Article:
Around A.D. 1,000 the climate was becoming warmer and rainier, excellent for growing corn and other crops. People began to rely more and more on farming. The greater reliability of the food supply encouraged an increase in population. During the Plains Village period from about 1100 to 700 years ago, one of the cultural groups that lived in western Iowa was known as the Glenwood culture. Glenwood peoples lived in earthlodge settlement along the dramatic loess bluffs paralleling the Missouri River in southwestern Iowa and southeastern Nebraska. This location would have been particularly favorable to horticultural groups tilling the fertile, alluvial bottomland along the river. In general, they relied on farming but also continued to hunt, fish, and trap animals and to gather wild plants for many different uses.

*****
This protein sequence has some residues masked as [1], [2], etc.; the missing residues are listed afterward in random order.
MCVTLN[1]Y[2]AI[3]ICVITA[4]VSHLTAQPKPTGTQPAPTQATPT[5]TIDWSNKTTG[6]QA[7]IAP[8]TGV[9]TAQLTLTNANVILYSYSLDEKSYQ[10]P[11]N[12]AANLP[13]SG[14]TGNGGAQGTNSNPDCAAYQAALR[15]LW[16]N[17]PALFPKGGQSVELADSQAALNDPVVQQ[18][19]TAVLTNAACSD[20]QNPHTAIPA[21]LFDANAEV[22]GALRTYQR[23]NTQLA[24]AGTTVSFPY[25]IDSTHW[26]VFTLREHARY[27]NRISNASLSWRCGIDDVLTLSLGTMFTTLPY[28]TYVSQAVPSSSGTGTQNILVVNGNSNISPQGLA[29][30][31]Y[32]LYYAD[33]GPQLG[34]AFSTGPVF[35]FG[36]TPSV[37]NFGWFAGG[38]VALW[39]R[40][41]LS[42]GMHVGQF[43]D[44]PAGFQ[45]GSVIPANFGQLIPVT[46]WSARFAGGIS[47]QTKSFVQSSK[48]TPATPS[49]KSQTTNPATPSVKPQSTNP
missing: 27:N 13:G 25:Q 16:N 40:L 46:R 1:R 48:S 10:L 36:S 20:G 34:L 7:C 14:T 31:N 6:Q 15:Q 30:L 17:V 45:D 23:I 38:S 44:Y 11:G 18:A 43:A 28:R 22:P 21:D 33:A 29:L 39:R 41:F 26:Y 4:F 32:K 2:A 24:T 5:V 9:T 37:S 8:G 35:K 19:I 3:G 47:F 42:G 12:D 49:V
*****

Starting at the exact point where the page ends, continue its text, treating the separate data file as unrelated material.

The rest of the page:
The Plains Village traditions seem to have disappeared around A.D. 1400. The climate appears to have become hotter and dryer. These changes probably made it harder to grow crops in western Iowa. This, along with pressures from other groups in the surrounding areas may have eventually forced these villagers to move away. As they did, they probably met new people and environmental conditions that changed their lives and cultures.
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